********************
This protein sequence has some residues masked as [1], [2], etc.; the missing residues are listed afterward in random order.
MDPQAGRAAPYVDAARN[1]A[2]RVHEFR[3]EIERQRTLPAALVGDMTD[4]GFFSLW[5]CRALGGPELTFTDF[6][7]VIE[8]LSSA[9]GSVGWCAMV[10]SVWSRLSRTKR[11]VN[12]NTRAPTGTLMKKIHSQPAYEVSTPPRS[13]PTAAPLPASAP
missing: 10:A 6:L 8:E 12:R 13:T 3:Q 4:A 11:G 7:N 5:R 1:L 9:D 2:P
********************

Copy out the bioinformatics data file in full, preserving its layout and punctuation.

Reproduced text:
This protein sequence has some residues masked as [1], [2], etc.; the missing residues are listed afterward in random order.
MDPQAGRAAPYVDAARN[1]A[2]RVHEFR[3]EIERQRTLPAALVGDMTD[4]GFFSLW[5]CRALGGPELTFTDF[6][7]VIE[8]LSSA[9]GSVGWCAMV[10]SVWSRLSRTKR[11]VN[12]NTRAPTGTLMKKIHSQPAYEVSTPPRS[13]PTAAPLPASAP
missing: 10:A 6:L 8:E 12:R 13:T 3:Q 4:A 11:G 7:N 5:R 1:L 9:D 2:P